I have started writing a column for Preach magazine, in which I explore a significant word or phrase in the Bible and the ideas that it expresses. The first one was on the phrase ‘Word of God’. Despite the fact that many churches use this phrase with reference to the reading of Scripture, its meaning is often disputed, sometimes on the basis that it is Jesus, rather than the Bible, which is the word of God. The two ideas are actually closely related, and need to be understood in the context of Old Testament understandings of the phrase, as I explore:
‘This is the Word of the Lord’. ‘Thanks be to God.’ This is quite a common refrain at the end of the Bible readings in many churches; you might have said one or both parts of this in the last week. But it is not always clear what we mean by the phrase ‘Word of God’, and the use of the phrase is sometimes disputed.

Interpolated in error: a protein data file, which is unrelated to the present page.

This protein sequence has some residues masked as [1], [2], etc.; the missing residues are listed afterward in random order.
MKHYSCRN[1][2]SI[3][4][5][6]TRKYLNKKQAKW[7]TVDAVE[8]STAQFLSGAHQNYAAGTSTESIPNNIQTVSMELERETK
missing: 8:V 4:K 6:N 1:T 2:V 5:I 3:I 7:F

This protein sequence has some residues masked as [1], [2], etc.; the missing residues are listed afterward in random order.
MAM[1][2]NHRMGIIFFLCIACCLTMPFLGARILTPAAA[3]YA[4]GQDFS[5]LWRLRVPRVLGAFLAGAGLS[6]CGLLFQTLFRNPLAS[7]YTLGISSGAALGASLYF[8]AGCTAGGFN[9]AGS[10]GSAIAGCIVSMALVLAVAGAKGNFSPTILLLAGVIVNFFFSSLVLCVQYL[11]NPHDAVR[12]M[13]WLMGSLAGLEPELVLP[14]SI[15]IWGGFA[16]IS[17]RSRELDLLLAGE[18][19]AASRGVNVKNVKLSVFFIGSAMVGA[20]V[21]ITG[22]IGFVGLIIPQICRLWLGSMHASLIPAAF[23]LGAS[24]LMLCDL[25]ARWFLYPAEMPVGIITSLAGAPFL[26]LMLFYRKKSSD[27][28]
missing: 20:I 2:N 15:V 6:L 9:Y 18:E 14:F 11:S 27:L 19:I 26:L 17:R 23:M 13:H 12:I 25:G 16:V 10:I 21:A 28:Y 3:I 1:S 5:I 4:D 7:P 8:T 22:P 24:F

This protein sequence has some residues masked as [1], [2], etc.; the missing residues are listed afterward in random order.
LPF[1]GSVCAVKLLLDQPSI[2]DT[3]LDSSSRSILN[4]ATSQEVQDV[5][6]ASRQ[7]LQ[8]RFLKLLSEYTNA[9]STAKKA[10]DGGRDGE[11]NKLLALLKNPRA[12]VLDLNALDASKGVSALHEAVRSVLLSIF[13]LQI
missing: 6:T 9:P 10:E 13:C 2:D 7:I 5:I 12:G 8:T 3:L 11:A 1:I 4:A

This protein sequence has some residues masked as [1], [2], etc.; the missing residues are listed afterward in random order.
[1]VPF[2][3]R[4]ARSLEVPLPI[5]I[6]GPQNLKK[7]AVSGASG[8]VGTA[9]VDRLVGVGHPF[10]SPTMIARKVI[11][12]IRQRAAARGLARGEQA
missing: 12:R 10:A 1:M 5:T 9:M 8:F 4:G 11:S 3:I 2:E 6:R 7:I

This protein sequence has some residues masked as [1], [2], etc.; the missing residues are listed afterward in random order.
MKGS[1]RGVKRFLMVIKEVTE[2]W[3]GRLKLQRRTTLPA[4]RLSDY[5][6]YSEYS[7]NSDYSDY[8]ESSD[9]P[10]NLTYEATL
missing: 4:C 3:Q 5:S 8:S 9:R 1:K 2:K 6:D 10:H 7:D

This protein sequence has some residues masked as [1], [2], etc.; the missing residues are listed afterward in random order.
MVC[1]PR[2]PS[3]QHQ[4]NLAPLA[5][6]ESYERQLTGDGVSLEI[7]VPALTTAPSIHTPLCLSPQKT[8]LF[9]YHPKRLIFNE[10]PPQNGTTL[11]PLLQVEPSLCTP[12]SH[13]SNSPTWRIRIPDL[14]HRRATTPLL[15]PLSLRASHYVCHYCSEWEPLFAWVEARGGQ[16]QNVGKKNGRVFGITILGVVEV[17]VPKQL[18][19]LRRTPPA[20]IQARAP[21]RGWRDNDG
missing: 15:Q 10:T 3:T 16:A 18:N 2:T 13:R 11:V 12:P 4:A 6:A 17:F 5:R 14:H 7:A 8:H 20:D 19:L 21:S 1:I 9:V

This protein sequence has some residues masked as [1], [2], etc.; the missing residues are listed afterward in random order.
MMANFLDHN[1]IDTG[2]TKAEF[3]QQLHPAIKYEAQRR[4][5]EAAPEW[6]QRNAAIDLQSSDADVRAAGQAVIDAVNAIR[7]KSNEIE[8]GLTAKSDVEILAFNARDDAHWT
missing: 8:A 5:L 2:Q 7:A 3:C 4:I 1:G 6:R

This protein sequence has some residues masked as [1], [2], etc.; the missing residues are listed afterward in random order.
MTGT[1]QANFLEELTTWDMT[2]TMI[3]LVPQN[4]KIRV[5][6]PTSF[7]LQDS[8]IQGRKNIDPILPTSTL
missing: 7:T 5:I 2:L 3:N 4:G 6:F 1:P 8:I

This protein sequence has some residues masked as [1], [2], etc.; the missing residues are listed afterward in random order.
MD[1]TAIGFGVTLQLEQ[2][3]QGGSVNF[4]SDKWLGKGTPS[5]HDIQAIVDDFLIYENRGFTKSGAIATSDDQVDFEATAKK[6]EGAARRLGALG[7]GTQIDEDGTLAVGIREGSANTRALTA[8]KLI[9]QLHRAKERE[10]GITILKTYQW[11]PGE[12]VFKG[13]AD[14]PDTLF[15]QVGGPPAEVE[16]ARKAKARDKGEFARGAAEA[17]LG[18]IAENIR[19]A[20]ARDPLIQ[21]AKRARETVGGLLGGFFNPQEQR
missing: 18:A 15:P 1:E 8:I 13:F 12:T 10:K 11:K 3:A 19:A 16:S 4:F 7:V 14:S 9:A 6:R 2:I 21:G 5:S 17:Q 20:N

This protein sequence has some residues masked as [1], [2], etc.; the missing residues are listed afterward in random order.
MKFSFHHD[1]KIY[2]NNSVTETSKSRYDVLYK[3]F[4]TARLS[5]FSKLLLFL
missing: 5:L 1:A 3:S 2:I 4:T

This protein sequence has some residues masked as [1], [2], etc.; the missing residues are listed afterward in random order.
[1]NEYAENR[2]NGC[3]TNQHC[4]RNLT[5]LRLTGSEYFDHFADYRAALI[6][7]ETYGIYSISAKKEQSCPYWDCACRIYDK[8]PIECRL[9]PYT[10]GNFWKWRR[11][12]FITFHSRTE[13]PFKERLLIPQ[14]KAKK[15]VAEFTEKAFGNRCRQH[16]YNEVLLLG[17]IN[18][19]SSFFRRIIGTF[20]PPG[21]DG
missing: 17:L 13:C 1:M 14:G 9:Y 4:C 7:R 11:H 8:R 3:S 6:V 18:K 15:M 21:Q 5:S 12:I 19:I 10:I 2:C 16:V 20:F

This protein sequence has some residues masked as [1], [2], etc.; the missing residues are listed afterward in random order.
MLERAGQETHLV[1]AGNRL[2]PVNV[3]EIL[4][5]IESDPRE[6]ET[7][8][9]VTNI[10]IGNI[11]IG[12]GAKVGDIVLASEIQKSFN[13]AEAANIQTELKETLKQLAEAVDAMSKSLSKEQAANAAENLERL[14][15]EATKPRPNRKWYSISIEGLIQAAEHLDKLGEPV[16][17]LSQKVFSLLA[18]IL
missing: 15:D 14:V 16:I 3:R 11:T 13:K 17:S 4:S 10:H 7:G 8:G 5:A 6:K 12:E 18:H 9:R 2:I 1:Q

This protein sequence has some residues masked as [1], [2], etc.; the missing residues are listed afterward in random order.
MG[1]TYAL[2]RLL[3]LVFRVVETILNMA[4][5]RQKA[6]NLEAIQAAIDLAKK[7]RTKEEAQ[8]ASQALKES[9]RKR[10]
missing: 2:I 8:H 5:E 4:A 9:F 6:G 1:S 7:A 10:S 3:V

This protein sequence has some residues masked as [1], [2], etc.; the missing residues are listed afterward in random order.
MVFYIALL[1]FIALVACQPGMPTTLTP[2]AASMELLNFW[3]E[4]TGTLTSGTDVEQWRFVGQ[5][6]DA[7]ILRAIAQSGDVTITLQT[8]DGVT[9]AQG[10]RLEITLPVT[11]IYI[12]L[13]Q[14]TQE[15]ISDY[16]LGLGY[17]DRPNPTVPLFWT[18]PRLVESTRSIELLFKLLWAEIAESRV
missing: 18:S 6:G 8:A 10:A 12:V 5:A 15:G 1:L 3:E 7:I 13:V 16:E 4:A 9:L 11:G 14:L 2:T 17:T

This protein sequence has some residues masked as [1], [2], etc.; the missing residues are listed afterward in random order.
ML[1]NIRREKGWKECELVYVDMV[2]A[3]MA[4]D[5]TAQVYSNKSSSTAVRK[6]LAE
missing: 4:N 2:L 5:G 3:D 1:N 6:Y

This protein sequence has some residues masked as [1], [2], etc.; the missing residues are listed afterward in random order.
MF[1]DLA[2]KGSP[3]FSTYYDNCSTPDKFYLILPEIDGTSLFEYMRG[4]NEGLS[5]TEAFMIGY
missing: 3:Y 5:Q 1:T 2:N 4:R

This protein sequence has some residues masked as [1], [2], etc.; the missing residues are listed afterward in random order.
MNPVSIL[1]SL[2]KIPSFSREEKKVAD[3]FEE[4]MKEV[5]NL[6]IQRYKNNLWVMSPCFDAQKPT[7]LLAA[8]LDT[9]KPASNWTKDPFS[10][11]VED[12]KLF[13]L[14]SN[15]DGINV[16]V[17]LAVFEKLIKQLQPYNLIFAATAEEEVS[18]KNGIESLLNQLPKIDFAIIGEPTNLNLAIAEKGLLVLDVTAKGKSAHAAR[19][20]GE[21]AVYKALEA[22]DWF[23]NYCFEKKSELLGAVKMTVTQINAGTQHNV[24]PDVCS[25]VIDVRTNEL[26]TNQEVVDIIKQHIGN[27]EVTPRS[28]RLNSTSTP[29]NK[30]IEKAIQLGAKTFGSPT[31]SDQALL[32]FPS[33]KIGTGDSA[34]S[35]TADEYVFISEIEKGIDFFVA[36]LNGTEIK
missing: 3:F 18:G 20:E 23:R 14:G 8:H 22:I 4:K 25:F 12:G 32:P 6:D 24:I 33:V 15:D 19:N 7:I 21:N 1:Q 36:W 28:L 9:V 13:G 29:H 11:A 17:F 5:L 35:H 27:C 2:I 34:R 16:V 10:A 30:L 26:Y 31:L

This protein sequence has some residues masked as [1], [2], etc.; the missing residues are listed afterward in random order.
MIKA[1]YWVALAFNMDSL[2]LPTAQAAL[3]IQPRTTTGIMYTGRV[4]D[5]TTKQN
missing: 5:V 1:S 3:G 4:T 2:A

We encounter the idea of the word of God immediately on opening the Bible. The creation account in Genesis 1 depicts God not so much as a craftsman shaping the world with his hands, but as a speaker bringing the world into being simply by his speech. What he speaks into existence comes into existence; God’s words do things. In the second creation account, in Gen 2.4 onwards, God’s words shape the world he has made; his command to the adam to eat of any tree in the garden, but not the tree of the knowledge of good and evil, creates a boundary for the adam’s world. The first challenge to the power of God’s words comes from the snake when it asks ‘Did God really say…?’